UCDN’s dashboard is well designed, with all the core CDN reporting and management tools accessible from a left-hand sidebar. Each group of functions is clearly named – Stats, SSL, Purge Files – and if you’ve ever used another CDN you’ll feel at home right away.
This clear and simple approach continued when we created our first zone. Instead of asking for our ‘Origin’ and hoping we understood the term, UCDN just prompted for the location of our files and displayed an example URL.
We were also asked about the size of the files we planned to cache, whether we needed to use SSL, and if we wanted to use an alternative domain name (CNAME), like cdn.yourdomain.com. There are small illustrations to explain each point, and tooltips are available if you need them.
Work through the setup basics and you’re able to tweak other options. For example, a Limit Access tab enables blocking access by country, using a secret key to create secure URLs with a built-in expiry time, or limiting access by referrer to prevent unauthorized sites hotlinking your content.
There’s an option to limit download speeds to a global rate, or via security token (secure URLs can have their own download rate).
You’re able to redirect various HTTP errors – 402, 403, 404, 405, 500, 502 – to their own custom URL.
Other settings include defining the cache expiry time, setting a custom origin protocol or choosing to use SSL via free shared SSL or your own certificate.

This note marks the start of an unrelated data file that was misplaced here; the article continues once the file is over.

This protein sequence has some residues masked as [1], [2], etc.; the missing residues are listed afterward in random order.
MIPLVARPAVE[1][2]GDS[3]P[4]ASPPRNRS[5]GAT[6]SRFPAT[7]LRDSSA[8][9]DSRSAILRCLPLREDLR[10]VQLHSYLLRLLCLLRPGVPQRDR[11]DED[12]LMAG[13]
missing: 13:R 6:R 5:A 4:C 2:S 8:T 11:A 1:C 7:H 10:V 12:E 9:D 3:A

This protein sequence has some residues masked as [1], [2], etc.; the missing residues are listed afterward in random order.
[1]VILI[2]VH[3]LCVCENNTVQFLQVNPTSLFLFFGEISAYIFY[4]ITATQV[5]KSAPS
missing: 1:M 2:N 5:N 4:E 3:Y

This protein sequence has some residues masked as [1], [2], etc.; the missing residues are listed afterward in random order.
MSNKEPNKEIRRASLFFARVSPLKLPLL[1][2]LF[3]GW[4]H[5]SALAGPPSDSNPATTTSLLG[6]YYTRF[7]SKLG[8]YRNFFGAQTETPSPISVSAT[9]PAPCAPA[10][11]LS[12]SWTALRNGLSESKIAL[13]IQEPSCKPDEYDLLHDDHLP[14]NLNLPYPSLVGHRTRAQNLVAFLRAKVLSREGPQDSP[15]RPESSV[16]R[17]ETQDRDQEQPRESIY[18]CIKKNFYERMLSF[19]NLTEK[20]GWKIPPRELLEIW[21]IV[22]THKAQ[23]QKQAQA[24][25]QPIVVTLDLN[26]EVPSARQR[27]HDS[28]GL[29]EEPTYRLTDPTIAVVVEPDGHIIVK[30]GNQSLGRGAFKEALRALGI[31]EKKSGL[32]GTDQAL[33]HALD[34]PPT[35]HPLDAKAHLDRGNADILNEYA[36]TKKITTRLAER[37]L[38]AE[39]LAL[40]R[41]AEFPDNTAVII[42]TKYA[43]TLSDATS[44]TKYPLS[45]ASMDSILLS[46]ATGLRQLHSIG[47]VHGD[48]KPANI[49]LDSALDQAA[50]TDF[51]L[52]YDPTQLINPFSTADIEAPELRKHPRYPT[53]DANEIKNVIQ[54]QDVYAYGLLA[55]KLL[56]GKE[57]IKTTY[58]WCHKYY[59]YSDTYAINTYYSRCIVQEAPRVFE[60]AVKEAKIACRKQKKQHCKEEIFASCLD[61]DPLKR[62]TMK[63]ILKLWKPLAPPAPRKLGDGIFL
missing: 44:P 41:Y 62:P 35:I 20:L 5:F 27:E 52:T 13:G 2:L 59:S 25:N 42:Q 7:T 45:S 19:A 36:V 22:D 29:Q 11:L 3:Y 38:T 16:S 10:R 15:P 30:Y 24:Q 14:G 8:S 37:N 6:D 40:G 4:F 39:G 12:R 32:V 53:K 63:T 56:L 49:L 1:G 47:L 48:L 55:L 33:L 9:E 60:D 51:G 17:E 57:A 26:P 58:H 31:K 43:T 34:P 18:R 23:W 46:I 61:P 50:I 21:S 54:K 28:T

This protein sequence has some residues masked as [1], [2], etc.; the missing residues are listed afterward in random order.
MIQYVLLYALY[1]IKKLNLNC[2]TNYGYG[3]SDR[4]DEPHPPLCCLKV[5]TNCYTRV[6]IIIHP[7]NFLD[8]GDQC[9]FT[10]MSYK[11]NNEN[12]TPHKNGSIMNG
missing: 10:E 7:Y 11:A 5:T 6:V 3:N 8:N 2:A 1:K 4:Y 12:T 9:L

Elsewhere, a ‘Purge Files’ tool enables removing specific files from the cache. Conveniently (and unusually), you’re able to upload a text file with a list of URLs to be invalidated.
Additionally, there’s an option to create storage areas to hold your content. This couldn’t be much easier: enter a name, choose the region where the store will be located, and you’re given the FTP details. Upload your files there, and you can refer to that store instead of your origin. The rest of the service works in exactly the same way.
UCDN doesn’t have as many settings and tweaks as some of the more advanced services. There’s no control of compression, no choice over how you handle URLs with query settings, no adding or removing of HTTP headers. But the console covers the basics well, and goes a little further in some places, and overall, it’s a likeable service with some interesting and thoughtful touches.
It’s always difficult to give any useful measure of CDN performance, as there are so many variables involved. The type and size of files you’re caching, the web apps you’re using, the geographic spread of your visitors – all these factors will affect what you need from a service.
Normally we would fall back to a simple measure like CDN response time, but that’s not possible here. Universal CDN’s performance isn’t covered by Cedexis Radar or anyone else we could find.
There’s no way to be sure how well UCDN will perform, then, but the fact that the company gives you a 30-day, 1000GB trial suggests that it’s confident you’ll be happy. Judge the system on its features rather than any predicted speeds, and if it looks interesting, open a trial account and sample it for yourself.
Universal CDN is a likeable service, which is user-friendly with some thoughtful touches, but just too expensive for what you get. We hear that major updates and rebranding are on the way, though, so keep watching for any developments.